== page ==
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Departure
(04 October 1943 / Germany)

Departure

Poem By Herbert Nehrlich

I see you standing,
there at the Qantas jet.
Next day it will be landing
as if we'd never met.

A cold November gust
expands your summer coat.
And yes, Mother, I must,
I could not go by boat.

You're worried about flying,
remembering the war,
the many mothers crying,
the word from distant shore.

And yet, you're smiling now,
a smile without the tears,
the stoic German Frau
is not what she appears.

So many people board,
your eyes assume command,
a noisy, silly horde
off to a promised land.

The wind combines with ice,
My gesture 'go inside',
a parting son's advice,
a mother's love and pride.

I see your hair, dark brown,
your summer coat, so gray.
Upon your face a frown...
but Mother, I can't stay!

II

The engines revv, a thud is felt
my breath forms cabin dew
upon the window crystals melt,
they've gone, except for you.

I felt your arms, the boyant lift,
the pilot must have known,
and soon above the clouds adrift
was I, who'd never flown.

I swear I saw you from up high,
still standing there so tall.
I knew that you would never cry
until you took my call.

Remember what you said back then?
I rang you from a box,
you said be sure to write me when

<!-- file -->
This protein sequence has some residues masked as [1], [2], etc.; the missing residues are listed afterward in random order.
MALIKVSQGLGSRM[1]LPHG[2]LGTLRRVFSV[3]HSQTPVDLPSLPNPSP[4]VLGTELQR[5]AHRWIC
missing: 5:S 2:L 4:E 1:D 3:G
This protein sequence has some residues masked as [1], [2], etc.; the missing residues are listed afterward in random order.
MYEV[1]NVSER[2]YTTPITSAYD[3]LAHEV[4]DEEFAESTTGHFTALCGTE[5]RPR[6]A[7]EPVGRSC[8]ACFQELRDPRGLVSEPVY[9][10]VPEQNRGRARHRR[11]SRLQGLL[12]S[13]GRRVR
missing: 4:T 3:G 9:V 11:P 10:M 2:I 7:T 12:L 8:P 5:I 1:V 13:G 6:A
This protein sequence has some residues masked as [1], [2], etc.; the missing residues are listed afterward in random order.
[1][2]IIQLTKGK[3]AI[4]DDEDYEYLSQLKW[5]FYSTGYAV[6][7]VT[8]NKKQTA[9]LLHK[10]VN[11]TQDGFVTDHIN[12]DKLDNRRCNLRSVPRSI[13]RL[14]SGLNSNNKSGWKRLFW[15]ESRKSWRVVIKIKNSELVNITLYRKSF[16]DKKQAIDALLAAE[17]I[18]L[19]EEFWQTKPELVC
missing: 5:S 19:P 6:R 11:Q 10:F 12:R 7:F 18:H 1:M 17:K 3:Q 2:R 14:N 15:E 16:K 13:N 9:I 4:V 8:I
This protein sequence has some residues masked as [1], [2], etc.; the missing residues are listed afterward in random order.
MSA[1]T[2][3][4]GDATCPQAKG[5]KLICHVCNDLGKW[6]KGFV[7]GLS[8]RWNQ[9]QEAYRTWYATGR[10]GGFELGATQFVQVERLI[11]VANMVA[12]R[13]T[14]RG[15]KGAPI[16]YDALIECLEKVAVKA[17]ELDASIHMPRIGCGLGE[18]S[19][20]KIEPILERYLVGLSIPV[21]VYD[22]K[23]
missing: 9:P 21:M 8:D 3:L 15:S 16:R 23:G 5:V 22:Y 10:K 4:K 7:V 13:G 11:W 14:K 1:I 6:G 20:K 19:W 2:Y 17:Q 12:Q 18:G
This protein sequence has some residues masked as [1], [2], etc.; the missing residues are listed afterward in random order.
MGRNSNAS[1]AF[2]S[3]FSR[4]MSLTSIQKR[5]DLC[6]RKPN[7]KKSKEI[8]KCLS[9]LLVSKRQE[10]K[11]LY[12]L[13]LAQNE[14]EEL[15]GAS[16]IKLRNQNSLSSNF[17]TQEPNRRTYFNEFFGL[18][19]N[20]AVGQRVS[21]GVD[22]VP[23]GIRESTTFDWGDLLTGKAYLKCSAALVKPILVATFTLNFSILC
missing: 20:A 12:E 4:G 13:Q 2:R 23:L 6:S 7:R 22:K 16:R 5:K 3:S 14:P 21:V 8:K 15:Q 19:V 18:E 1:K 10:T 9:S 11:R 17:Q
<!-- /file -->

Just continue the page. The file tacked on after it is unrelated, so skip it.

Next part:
I need to mend your socks.

III

When thirteen years had puffed away
you'd changed, and even cried.
'Twas me who knew not what to say,
I showed you my new bride.

You stood there, with your summer coat,
your hair, now pewter gray
and told us all about the boat
that sank in Hamburg Bay.

A wind picked up, as cold as ice,
five children grabbed their Oma.
Inside they went, those little guys,
I smelled Tshibo aroma.

You could, for twenty lousy cents
drink coffee, rich with cream.
At last, inside the trusty Benz
the sequel to a dream.

User Rating: 4,8 / 5 ( 2 votes ) 4

Comments (4)

Herbert...this was so very touching. It reminds me of my mother in alot of ways. I really felt so much emotion in this one. Nicely written!
This sounds very like my Mother Herbert. Mothers are always Mothers, however old you are! You never grow up in their eyes! Sincerely Ernestine.
I loved this right up to the last two or three stanzas. I would have kept it about you and your mother and not brought in the other...you had done such a great job painting the picture about leavetaking and later the reunion with a new bride. I had to wonder about your mother's reaction to a new bride. Thanks for sharing. Raynette
This is wonderful Herbert. I feel like you've shared such an intimate moment of your life with us, thank you. Sincerely, Mary


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